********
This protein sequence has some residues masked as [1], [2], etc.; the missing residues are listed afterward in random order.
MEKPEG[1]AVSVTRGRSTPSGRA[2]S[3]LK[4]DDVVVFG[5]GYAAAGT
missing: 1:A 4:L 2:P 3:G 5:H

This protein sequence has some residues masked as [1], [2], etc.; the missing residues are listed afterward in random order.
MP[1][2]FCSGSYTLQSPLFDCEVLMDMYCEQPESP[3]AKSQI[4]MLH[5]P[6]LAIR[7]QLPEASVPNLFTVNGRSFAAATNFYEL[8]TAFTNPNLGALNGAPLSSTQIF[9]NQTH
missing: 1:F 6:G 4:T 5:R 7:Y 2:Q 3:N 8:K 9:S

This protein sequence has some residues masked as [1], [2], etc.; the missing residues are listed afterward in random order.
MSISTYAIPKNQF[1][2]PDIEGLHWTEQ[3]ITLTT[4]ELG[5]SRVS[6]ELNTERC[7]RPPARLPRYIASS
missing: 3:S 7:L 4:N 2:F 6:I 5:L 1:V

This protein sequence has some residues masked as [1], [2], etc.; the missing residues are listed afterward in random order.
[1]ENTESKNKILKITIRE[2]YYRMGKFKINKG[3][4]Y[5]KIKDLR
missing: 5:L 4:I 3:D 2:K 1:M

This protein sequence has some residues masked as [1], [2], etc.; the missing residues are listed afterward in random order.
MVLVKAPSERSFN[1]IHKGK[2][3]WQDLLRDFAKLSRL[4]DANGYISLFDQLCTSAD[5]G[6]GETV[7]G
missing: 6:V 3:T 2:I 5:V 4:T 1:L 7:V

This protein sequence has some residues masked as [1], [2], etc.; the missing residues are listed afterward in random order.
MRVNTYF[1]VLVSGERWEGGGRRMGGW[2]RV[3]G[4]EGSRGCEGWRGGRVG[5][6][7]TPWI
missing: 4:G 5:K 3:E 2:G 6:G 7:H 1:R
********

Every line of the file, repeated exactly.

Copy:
This protein sequence has some residues masked as [1], [2], etc.; the missing residues are listed afterward in random order.
MEKPEG[1]AVSVTRGRSTPSGRA[2]S[3]LK[4]DDVVVFG[5]GYAAAGT
missing: 1:A 4:L 2:P 3:G 5:H

This protein sequence has some residues masked as [1], [2], etc.; the missing residues are listed afterward in random order.
MP[1][2]FCSGSYTLQSPLFDCEVLMDMYCEQPESP[3]AKSQI[4]MLH[5]P[6]LAIR[7]QLPEASVPNLFTVNGRSFAAATNFYEL[8]TAFTNPNLGALNGAPLSSTQIF[9]NQTH
missing: 1:F 6:G 4:T 5:R 7:Y 2:Q 3:N 8:K 9:S

This protein sequence has some residues masked as [1], [2], etc.; the missing residues are listed afterward in random order.
MSISTYAIPKNQF[1][2]PDIEGLHWTEQ[3]ITLTT[4]ELG[5]SRVS[6]ELNTERC[7]RPPARLPRYIASS
missing: 3:S 7:L 4:N 2:F 6:I 5:L 1:V

This protein sequence has some residues masked as [1], [2], etc.; the missing residues are listed afterward in random order.
[1]ENTESKNKILKITIRE[2]YYRMGKFKINKG[3][4]Y[5]KIKDLR
missing: 5:L 4:I 3:D 2:K 1:M

This protein sequence has some residues masked as [1], [2], etc.; the missing residues are listed afterward in random order.
MVLVKAPSERSFN[1]IHKGK[2][3]WQDLLRDFAKLSRL[4]DANGYISLFDQLCTSAD[5]G[6]GETV[7]G
missing: 6:V 3:T 2:I 5:V 4:T 1:L 7:V

This protein sequence has some residues masked as [1], [2], etc.; the missing residues are listed afterward in random order.
MRVNTYF[1]VLVSGERWEGGGRRMGGW[2]RV[3]G[4]EGSRGCEGWRGGRVG[5][6][7]TPWI
missing: 4:G 5:K 3:E 2:G 6:G 7:H 1:R